Ed: More indications of the 'Debt Disaster' facing our society.
[...] Credit Suisse estimates around a fifth of UK mortgages switched to fixed-rate deals in 2005, many after an interest rate cut in August of that year.
With most of those deals taken for two or three years, they are set to expire in the coming months. Following a steady rise in the Bank of England base rate, any new agreements will further taxing already strained household finances.
The best fixed rate deals in 2005 were typically around 4.5 per cent, but now comparable deals have risen to 5.5 per cent with rates predicted to rise again in coming months.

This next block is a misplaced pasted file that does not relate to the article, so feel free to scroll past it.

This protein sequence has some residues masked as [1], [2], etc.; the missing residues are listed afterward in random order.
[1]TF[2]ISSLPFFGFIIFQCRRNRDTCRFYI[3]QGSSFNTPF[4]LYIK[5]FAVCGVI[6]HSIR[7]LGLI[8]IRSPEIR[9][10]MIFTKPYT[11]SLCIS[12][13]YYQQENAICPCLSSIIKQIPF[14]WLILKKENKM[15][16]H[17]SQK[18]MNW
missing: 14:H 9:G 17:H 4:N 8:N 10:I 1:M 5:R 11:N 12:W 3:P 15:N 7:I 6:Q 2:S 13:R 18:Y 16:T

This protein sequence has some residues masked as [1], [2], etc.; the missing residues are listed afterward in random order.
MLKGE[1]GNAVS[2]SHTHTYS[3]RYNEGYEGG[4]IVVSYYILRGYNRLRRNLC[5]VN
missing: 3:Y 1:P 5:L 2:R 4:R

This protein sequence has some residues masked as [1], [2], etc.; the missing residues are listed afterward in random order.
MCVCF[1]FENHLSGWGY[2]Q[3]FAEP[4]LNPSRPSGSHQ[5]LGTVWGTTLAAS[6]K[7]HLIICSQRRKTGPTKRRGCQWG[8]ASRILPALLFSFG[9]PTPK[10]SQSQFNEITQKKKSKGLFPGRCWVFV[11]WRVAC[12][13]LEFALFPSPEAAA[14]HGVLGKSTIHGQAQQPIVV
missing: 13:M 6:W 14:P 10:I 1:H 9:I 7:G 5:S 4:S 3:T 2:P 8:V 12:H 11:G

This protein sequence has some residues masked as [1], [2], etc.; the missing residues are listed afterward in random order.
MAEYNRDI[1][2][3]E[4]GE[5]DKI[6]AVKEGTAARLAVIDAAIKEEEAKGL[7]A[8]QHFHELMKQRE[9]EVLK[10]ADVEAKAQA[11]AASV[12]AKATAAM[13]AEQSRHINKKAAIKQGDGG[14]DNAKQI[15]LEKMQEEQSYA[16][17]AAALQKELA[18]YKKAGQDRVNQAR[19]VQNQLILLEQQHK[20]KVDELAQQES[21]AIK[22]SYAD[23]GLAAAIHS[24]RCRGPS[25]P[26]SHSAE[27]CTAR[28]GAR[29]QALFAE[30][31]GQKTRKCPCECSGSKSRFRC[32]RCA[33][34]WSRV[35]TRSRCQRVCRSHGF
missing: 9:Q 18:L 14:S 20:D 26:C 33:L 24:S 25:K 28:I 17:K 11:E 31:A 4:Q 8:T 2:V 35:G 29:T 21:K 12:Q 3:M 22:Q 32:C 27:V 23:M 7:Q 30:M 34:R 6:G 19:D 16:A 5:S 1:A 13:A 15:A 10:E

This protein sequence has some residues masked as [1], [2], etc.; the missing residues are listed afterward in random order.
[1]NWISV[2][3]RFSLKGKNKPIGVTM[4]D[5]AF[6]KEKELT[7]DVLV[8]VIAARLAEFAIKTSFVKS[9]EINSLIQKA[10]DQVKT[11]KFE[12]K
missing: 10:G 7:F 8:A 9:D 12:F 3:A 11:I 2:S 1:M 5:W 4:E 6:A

On those terms, a homeowner with a £300,000 repayment mortgage over 25 years, would see monthly repayments leap 10 per cent or £174 from £1,668 to £1,842.
Those on interest-only mortgages would be harder hit and see repayments on a similar sum jump 22 per cent from £1,125 to £1,375.
Jonathan Pierce, banks analyst at Credit Suisse, said: "For some customers we see a 25-30 per cent increase in interest payments."
He added that the payment shock could lead to more households pushed into arrears, particularly those who have already stretched themselves to get on the housing ladder. Read more